If you’re focusing on restaurants and gyms, for example, they all work the same. And as it should, at some point you have a preferred stack and this stack develops over time, you get better at it. But my co founders didn’t have such a great time managing all these same similar sites manually as I was having creating content for all these sites and making a unique something every time. We actually started developing an app on the site, and this app was totally separate from the agency and it was focused on hotels. And it was actually the thing that was going to help us switch from a project based business model to a product based business model. So now we could really focus on this one particular product, have more synergy, more focus, and we were very excited about it. And then the pandemic happened and we were supposed to launch the platform on March 23rd, which is my birthday. And in the Netherlands on March 17, they announced the lockdown. So not only did we lose all of our customers for our agency in the course of a week because most of our customers had gyms and restaurants.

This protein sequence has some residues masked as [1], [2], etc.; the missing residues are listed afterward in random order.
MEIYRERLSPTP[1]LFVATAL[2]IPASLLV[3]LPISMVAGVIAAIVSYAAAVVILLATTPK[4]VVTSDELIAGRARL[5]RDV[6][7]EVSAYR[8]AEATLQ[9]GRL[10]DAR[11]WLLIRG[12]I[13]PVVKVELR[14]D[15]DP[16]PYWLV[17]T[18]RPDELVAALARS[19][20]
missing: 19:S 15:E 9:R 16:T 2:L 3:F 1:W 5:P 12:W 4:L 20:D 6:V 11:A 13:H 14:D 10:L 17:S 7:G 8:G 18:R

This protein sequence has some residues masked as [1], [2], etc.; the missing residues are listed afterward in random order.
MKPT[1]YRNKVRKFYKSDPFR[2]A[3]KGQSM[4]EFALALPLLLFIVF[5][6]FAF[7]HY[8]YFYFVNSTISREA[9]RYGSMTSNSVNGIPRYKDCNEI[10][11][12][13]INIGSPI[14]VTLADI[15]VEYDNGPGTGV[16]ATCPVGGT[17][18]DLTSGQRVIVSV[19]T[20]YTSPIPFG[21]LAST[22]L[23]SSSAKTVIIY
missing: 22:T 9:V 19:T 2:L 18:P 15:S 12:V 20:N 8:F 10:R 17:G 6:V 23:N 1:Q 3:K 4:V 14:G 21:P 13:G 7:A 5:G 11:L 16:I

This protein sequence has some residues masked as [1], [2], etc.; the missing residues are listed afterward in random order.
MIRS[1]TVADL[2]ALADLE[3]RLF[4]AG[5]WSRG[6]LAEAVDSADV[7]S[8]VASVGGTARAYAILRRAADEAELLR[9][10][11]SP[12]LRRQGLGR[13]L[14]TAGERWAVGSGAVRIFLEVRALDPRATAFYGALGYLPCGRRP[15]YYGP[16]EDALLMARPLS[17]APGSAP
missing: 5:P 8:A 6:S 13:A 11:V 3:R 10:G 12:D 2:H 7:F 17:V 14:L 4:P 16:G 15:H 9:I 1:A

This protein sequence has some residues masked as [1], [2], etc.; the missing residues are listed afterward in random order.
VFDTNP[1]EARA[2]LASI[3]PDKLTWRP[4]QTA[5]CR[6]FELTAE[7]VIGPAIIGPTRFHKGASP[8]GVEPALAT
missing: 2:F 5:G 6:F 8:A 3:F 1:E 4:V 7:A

[00:04:48.400] – Roger Rosweide